As an aside comment, the ISO 10002 guidance standard provide excellent counsel on complaints handling. That standard does offer that communication with the customer during a dispute/complaint resolution cycle is paramount.
 
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Pancho

wikineer
Super Moderator
Customer complaints should be treasured. They are your roadmap to improvement. But if you're having a lot of complaints for the same "late orders, parts missing from the order and units not working" issues, then that's telling you, additionally, that your continuous improvement process is not working.

On the closure letter, consumers are usually not interested in corrective actions. They want their individual case resolved. That's usually only a correction. Your "closure letter" may indeed include a nice, empathetic explanation of what you did to make them whole, made shortly after the correction has been done. But this is likely well before effective corrective action is taken. Corrective action modifies the process in such a way that the root cause disappears and with it the possibility of more complaints for that root cause. It takes longer to implement, likely way longer than the correction and your "customer closure letter". So if you have repetitive complaints, log in a request for corrective action and don't close it with any one customer's "closure letter". Close it only after effective corrective action. You should then see the frequency of complaints drop.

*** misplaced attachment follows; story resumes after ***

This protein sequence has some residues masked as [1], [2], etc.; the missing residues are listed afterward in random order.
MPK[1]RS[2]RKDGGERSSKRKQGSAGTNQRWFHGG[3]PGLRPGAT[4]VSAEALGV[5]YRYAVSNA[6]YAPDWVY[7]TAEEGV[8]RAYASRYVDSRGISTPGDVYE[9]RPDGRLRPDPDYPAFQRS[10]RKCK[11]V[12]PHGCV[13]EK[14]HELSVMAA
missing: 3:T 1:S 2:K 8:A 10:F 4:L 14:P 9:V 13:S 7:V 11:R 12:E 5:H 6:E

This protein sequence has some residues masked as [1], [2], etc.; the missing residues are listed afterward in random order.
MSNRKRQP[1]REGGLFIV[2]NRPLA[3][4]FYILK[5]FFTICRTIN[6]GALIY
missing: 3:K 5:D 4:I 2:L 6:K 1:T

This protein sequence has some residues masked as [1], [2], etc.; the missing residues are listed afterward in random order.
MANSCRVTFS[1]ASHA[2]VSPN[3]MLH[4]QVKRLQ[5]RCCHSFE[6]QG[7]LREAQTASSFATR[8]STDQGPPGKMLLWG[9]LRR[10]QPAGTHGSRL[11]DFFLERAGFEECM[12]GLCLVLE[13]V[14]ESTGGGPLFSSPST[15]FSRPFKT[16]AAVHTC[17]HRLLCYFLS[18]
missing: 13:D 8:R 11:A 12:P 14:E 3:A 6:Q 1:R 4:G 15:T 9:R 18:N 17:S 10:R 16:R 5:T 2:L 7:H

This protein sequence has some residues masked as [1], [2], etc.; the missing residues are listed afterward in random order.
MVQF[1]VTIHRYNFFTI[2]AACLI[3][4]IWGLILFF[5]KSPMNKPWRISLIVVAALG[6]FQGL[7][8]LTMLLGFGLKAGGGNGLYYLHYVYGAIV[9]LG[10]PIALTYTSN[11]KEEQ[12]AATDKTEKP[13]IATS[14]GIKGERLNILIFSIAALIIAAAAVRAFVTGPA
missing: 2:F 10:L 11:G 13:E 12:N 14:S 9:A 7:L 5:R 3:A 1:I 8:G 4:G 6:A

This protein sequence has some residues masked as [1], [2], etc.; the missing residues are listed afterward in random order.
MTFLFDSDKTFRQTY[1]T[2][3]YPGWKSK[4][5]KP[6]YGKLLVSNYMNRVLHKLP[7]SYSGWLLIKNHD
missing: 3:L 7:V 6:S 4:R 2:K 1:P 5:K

Business customers are much more interested in your corrective actions, particularly if you are a regular in their supply chain. The letter explaining both correction and corrective action is likely indispensable for them.
 

Matt.mv

Starting to get Involved
Thanks Sydney and Pancho for your feedback on this, mostly we are dealing with Business to Consumer, with the occassional Business to Business.
 

Big Jim

Admin
Although not firm, the flavor of needing to tell the customer shows up in 8.7.1c where dealing with nonconforming product is dealt with. Keep in mind that there is a correlation between 8.7 and 10.2, or at least some common ground.

8.7.1a-d lists how to deal with nonconforming outputs, stating that one or more of them need to be applied.

8.7.1c states informing the customer.

The least that could be said is that informing the customer is encouraged.
 

Cari Spears

Super Moderator
Leader
Super Moderator
... If I buy something online, parts are missing when the order is received, I provide feedback (customer complaint) and the organization does not even acknowledge receiving the complaint, even less communicate with me about the remedial actions, I would be FUMING. Ditto for product that stops working, especially when the product is still under warranty. That would show an organization that does not have customer focus. ...

I can't imagine anyone who takes the time to submit a complaint would be "annoyed" by a response.
 

Sidney Vianna

Post Responsibly
Leader
Admin
I can't imagine anyone who takes the time to submit a complaint would be "annoyed" by a response.
Exactly.

ohhh, wait a minute. Customers love being ignored when they have a complaint. :bonk::sarcasm: Actually, failing to properly deal with a complaint leads to even more dissatisfaction in most cases. Another pearl from ISO 10002.

Back to seriousness, I would love to read OP’s organization quality policy. I would dare to suspect there is something there concerning keeping customers happy.